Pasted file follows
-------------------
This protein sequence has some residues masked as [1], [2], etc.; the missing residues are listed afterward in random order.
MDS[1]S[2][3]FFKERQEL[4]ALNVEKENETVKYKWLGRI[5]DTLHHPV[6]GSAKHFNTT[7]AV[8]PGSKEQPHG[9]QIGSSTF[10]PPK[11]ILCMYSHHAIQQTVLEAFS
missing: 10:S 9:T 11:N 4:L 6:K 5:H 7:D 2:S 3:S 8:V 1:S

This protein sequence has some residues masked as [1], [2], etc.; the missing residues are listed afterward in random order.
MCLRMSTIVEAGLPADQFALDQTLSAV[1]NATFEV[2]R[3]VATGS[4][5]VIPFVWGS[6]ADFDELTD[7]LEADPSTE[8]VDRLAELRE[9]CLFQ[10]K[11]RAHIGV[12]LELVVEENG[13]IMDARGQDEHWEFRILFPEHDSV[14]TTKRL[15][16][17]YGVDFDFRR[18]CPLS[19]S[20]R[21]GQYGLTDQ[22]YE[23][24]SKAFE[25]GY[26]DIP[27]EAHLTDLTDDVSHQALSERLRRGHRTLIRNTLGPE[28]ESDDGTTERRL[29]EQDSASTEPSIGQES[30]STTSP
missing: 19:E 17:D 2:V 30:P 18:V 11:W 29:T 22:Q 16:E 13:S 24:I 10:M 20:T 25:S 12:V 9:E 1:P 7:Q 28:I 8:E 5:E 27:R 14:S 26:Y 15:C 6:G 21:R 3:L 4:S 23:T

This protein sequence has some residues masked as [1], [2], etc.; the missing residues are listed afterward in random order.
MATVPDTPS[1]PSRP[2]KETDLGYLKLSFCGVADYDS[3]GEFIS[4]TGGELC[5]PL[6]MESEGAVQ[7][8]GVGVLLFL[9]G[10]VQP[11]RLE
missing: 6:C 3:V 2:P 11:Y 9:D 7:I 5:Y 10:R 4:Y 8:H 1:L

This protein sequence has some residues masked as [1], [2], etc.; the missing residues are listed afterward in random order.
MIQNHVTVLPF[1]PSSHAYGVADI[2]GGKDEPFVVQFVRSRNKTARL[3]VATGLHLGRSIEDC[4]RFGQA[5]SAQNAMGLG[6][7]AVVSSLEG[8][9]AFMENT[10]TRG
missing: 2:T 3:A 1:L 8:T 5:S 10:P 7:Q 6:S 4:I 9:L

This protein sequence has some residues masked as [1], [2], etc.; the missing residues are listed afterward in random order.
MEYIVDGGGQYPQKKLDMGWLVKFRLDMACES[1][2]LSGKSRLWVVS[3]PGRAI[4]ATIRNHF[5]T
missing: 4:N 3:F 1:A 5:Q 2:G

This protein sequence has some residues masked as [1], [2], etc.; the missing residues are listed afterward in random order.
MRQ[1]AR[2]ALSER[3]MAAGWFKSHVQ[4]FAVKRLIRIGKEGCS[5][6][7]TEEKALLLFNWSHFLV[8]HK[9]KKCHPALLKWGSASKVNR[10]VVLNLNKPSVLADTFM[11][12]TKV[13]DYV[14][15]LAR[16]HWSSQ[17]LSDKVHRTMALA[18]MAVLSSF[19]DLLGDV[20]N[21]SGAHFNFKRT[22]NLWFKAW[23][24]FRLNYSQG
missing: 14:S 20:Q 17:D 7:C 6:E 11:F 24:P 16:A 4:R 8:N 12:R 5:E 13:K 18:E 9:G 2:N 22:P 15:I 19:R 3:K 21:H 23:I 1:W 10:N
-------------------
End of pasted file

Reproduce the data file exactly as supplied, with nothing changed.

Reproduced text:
This protein sequence has some residues masked as [1], [2], etc.; the missing residues are listed afterward in random order.
MDS[1]S[2][3]FFKERQEL[4]ALNVEKENETVKYKWLGRI[5]DTLHHPV[6]GSAKHFNTT[7]AV[8]PGSKEQPHG[9]QIGSSTF[10]PPK[11]ILCMYSHHAIQQTVLEAFS
missing: 10:S 9:T 11:N 4:L 6:K 5:H 7:D 2:S 3:S 8:V 1:S

This protein sequence has some residues masked as [1], [2], etc.; the missing residues are listed afterward in random order.
MCLRMSTIVEAGLPADQFALDQTLSAV[1]NATFEV[2]R[3]VATGS[4][5]VIPFVWGS[6]ADFDELTD[7]LEADPSTE[8]VDRLAELRE[9]CLFQ[10]K[11]RAHIGV[12]LELVVEENG[13]IMDARGQDEHWEFRILFPEHDSV[14]TTKRL[15][16][17]YGVDFDFRR[18]CPLS[19]S[20]R[21]GQYGLTDQ[22]YE[23][24]SKAFE[25]GY[26]DIP[27]EAHLTDLTDDVSHQALSERLRRGHRTLIRNTLGPE[28]ESDDGTTERRL[29]EQDSASTEPSIGQES[30]STTSP
missing: 19:E 17:D 2:V 30:P 18:V 11:W 29:T 22:Q 16:E 13:S 24:I 10:M 20:T 25:S 12:V 9:E 1:P 7:Q 28:I 8:E 5:E 27:R 14:S 26:Y 15:C 6:G 21:R 3:L 4:S 23:T

This protein sequence has some residues masked as [1], [2], etc.; the missing residues are listed afterward in random order.
MATVPDTPS[1]PSRP[2]KETDLGYLKLSFCGVADYDS[3]GEFIS[4]TGGELC[5]PL[6]MESEGAVQ[7][8]GVGVLLFL[9]G[10]VQP[11]RLE
missing: 6:C 3:V 2:P 11:Y 9:D 7:I 5:Y 10:R 4:Y 8:H 1:L

This protein sequence has some residues masked as [1], [2], etc.; the missing residues are listed afterward in random order.
MIQNHVTVLPF[1]PSSHAYGVADI[2]GGKDEPFVVQFVRSRNKTARL[3]VATGLHLGRSIEDC[4]RFGQA[5]SAQNAMGLG[6][7]AVVSSLEG[8][9]AFMENT[10]TRG
missing: 2:T 3:A 1:L 8:T 5:S 10:P 7:Q 6:S 4:I 9:L

This protein sequence has some residues masked as [1], [2], etc.; the missing residues are listed afterward in random order.
MEYIVDGGGQYPQKKLDMGWLVKFRLDMACES[1][2]LSGKSRLWVVS[3]PGRAI[4]ATIRNHF[5]T
missing: 4:N 3:F 1:A 5:Q 2:G

This protein sequence has some residues masked as [1], [2], etc.; the missing residues are listed afterward in random order.
MRQ[1]AR[2]ALSER[3]MAAGWFKSHVQ[4]FAVKRLIRIGKEGCS[5][6][7]TEEKALLLFNWSHFLV[8]HK[9]KKCHPALLKWGSASKVNR[10]VVLNLNKPSVLADTFM[11][12]TKV[13]DYV[14][15]LAR[16]HWSSQ[17]LSDKVHRTMALA[18]MAVLSSF[19]DLLGDV[20]N[21]SGAHFNFKRT[22]NLWFKAW[23][24]FRLNYSQG
missing: 14:S 20:Q 17:D 7:C 6:E 11:F 24:P 16:A 4:R 8:N 12:R 5:E 13:K 18:E 9:G 2:N 22:P 15:I 19:R 3:K 21:H 23:I 1:W 10:N